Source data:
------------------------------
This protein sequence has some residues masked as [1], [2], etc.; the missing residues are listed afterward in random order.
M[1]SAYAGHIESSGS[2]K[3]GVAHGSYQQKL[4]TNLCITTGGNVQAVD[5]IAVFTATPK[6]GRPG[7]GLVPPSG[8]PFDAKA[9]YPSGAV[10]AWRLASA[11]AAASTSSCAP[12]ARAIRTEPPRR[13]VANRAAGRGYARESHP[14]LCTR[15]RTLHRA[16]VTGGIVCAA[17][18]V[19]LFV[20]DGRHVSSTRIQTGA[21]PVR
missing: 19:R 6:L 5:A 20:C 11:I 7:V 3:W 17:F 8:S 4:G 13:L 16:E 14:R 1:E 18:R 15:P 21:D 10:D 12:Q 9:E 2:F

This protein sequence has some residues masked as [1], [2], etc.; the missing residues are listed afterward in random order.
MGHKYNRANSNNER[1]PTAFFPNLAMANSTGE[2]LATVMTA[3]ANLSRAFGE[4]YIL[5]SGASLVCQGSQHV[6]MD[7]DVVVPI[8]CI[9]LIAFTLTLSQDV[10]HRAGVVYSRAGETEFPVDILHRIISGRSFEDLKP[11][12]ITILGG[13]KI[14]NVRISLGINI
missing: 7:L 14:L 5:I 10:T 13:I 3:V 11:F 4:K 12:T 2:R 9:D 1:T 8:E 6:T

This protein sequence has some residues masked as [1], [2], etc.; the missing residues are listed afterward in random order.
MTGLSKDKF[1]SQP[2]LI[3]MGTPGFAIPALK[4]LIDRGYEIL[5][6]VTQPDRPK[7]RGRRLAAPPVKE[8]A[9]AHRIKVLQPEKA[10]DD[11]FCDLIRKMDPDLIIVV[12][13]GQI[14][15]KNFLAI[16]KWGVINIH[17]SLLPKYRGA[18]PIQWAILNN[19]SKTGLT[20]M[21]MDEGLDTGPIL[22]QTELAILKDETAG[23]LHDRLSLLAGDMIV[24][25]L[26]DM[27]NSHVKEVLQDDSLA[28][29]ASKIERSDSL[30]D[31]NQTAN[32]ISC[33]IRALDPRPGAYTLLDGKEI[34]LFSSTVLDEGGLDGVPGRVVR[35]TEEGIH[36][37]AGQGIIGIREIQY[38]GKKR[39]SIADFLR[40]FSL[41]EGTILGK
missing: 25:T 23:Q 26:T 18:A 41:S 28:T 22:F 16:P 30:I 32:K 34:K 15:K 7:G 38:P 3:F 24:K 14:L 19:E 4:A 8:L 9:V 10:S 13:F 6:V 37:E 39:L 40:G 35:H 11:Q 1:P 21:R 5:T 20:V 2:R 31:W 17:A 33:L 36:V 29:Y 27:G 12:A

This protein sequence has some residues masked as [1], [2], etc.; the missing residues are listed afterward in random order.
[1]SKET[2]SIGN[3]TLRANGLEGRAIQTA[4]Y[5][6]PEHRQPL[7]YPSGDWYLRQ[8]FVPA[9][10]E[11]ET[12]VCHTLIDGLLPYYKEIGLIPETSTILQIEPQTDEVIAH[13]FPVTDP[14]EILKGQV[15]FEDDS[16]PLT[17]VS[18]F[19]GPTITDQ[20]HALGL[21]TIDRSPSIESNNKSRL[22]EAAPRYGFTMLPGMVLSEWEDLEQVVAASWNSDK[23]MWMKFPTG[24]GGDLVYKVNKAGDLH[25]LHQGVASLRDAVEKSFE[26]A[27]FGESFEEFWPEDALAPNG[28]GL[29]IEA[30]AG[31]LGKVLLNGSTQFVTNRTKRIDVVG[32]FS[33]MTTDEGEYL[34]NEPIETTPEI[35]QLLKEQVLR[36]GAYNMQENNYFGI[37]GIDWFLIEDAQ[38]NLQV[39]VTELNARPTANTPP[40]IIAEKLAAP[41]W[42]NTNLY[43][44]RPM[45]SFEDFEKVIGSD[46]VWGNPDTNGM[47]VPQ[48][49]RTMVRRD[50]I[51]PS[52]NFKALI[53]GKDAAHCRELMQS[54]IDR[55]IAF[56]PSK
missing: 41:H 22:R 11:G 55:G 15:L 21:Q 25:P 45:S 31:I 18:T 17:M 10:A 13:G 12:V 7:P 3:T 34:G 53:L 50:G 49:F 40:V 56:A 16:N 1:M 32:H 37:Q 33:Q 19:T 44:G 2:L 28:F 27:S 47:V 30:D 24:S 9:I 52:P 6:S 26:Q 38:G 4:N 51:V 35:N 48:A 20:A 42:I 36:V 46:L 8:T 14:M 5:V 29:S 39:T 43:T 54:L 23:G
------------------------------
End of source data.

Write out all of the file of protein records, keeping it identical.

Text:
This protein sequence has some residues masked as [1], [2], etc.; the missing residues are listed afterward in random order.
M[1]SAYAGHIESSGS[2]K[3]GVAHGSYQQKL[4]TNLCITTGGNVQAVD[5]IAVFTATPK[6]GRPG[7]GLVPPSG[8]PFDAKA[9]YPSGAV[10]AWRLASA[11]AAASTSSCAP[12]ARAIRTEPPRR[13]VANRAAGRGYARESHP[14]LCTR[15]RTLHRA[16]VTGGIVCAA[17][18]V[19]LFV[20]DGRHVSSTRIQTGA[21]PVR
missing: 19:R 6:L 5:A 20:C 11:I 7:V 3:W 17:F 8:S 4:G 13:L 16:E 14:R 1:E 18:R 15:P 21:D 10:D 12:Q 9:E 2:F

This protein sequence has some residues masked as [1], [2], etc.; the missing residues are listed afterward in random order.
MGHKYNRANSNNER[1]PTAFFPNLAMANSTGE[2]LATVMTA[3]ANLSRAFGE[4]YIL[5]SGASLVCQGSQHV[6]MD[7]DVVVPI[8]CI[9]LIAFTLTLSQDV[10]HRAGVVYSRAGETEFPVDILHRIISGRSFEDLKP[11][12]ITILGG[13]KI[14]NVRISLGINI
missing: 7:L 14:L 5:I 10:T 13:I 3:V 11:F 4:K 12:T 2:R 9:D 1:T 8:E 6:T

This protein sequence has some residues masked as [1], [2], etc.; the missing residues are listed afterward in random order.
MTGLSKDKF[1]SQP[2]LI[3]MGTPGFAIPALK[4]LIDRGYEIL[5][6]VTQPDRPK[7]RGRRLAAPPVKE[8]A[9]AHRIKVLQPEKA[10]DD[11]FCDLIRKMDPDLIIVV[12][13]GQI[14][15]KNFLAI[16]KWGVINIH[17]SLLPKYRGA[18]PIQWAILNN[19]SKTGLT[20]M[21]MDEGLDTGPIL[22]QTELAILKDETAG[23]LHDRLSLLAGDMIV[24][25]L[26]DM[27]NSHVKEVLQDDSLA[28][29]ASKIERSDSL[30]D[31]NQTAN[32]ISC[33]IRALDPRPGAYTLLDGKEI[34]LFSSTVLDEGGLDGVPGRVVR[35]TEEGIH[36][37]AGQGIIGIREIQY[38]GKKR[39]SIADFLR[40]FSL[41]EGTILGK
missing: 25:T 23:Q 26:T 18:A 41:S 28:T 22:F 16:P 30:I 32:K 34:K 15:K 7:G 38:P 3:F 24:K 14:L 19:E 4:A 8:L 9:V 10:S 13:F 6:V 37:E 39:L 40:G 35:H 11:Q 1:P 21:R 5:T 20:V 2:R 31:W 17:A 33:L 36:V 29:Y 27:G 12:A

This protein sequence has some residues masked as [1], [2], etc.; the missing residues are listed afterward in random order.
[1]SKET[2]SIGN[3]TLRANGLEGRAIQTA[4]Y[5][6]PEHRQPL[7]YPSGDWYLRQ[8]FVPA[9][10]E[11]ET[12]VCHTLIDGLLPYYKEIGLIPETSTILQIEPQTDEVIAH[13]FPVTDP[14]EILKGQV[15]FEDDS[16]PLT[17]VS[18]F[19]GPTITDQ[20]HALGL[21]TIDRSPSIESNNKSRL[22]EAAPRYGFTMLPGMVLSEWEDLEQVVAASWNSDK[23]MWMKFPTG[24]GGDLVYKVNKAGDLH[25]LHQGVASLRDAVEKSFE[26]A[27]FGESFEEFWPEDALAPNG[28]GL[29]IEA[30]AG[31]LGKVLLNGSTQFVTNRTKRIDVVG[32]FS[33]MTTDEGEYL[34]NEPIETTPEI[35]QLLKEQVLR[36]GAYNMQENNYFGI[37]GIDWFLIEDAQ[38]NLQV[39]VTELNARPTANTPP[40]IIAEKLAAP[41]W[42]NTNLY[43][44]RPM[45]SFEDFEKVIGSD[46]VWGNPDTNGM[47]VPQ[48][49]RTMVRRD[50]I[51]PS[52]NFKALI[53]GKDAAHCRELMQS[54]IDR[55]IAF[56]PSK
missing: 41:H 22:R 11:G 55:G 15:L 21:Q 25:P 45:S 31:I 18:T 17:M 10:A 13:G 12:V 7:P 3:T 34:G 53:L 50:G 49:F 40:V 56:A 16:N 1:M 32:H 37:Q 33:Q 19:T 44:G 2:L 28:F 27:S 47:V 30:D 24:S 9:I 52:P 6:S 26:Q 38:G 4:N 51:V 35:N 48:A 20:A 42:I 36:V 46:L 8:T 14:M 5:V 29:S 39:T 43:T 54:L 23:G